Thursday 28 February 2019

Shout-Out: Cogheart by Peter Bunzl

Thirteen-year-old Lily Harman always dreamed of adventure. A strong-willed girl, Lily felt trapped in a life of Victorian stuffiness at her prim boarding school. But after her father-a famous inventor-disappears on a routine zeppelin flight, Lily's life gets turned upside down.

Now cared for by her guardian, the heartless Madame Verdigris, Lily is quite certain that she's being watched. Mysterious, silver-eyed men are lurking in the shadows, just waiting for their chance to strike. But what could they possibly want from her?

There are rumors, Lily learns, that her father had invented the most valuable invention ever made-a perpetual motion machine. But if he made such a miraculous discovery, he certainly never told Lily. And all he left behind is a small box-with no key, no hinges.

With the help of a clockmaker's son, Robert, and her mechanimal fox, Malkin, Lily escapes London in search of the one person who might know something about her father's disappearance-and what he left behind.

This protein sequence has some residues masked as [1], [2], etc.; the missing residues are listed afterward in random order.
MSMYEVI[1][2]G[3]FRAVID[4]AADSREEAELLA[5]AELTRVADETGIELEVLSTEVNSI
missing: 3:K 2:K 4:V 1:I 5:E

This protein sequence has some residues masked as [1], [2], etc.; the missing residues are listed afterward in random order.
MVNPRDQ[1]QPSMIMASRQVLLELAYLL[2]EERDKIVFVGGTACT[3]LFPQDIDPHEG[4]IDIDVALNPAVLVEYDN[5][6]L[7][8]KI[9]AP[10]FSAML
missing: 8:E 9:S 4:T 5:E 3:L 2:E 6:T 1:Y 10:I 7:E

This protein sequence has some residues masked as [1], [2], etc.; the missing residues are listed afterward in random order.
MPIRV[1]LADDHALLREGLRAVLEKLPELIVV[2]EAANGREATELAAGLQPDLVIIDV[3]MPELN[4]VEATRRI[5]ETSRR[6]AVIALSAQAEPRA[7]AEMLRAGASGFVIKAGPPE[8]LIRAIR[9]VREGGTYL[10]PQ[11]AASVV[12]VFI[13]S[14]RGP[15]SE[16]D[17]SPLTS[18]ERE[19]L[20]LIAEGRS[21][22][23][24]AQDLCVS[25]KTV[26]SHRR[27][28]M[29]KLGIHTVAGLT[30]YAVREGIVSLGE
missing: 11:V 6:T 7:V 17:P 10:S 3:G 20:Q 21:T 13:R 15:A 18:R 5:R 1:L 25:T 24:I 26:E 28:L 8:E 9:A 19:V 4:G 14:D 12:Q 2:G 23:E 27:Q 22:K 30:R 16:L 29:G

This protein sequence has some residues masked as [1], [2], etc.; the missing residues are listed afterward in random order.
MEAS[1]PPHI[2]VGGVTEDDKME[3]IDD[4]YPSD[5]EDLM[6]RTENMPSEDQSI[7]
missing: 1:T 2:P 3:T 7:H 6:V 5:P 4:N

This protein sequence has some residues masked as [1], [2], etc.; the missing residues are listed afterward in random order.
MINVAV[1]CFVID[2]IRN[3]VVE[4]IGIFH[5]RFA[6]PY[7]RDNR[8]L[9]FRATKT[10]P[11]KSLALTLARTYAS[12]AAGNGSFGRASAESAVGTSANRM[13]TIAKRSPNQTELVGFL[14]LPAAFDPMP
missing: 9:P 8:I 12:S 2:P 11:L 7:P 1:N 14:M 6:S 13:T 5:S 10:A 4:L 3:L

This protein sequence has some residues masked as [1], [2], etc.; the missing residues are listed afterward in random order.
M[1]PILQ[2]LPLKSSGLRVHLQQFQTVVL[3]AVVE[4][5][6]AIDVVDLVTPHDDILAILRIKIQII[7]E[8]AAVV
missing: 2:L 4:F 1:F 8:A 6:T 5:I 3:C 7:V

Tuesday 26 February 2019

Book Review: The Afterward by E. K. Johnston

Pros: great romance, optimistic, inclusive

Cons: tenses changes often bumped me out of the story

A year after successfully using the godsgem to defeat the Old God, the seven questers returned to their lives. Sir Erris Quicksword married the King. Mage Ladros took the gem to the Mage Keep in case it’s needed again. Their thief, Olsa Rhetsdaughter paid off her debt but keeps getting picked up by the guards for thievery, which is becoming a problem as the king can no longer intercede on her behalf. Her lover, the apprentice knight Kalanthe Ironheart has also interceded several times, but her own problems - finding a rich husband before she’s knighted and her own debts come due - can no longer be ignored.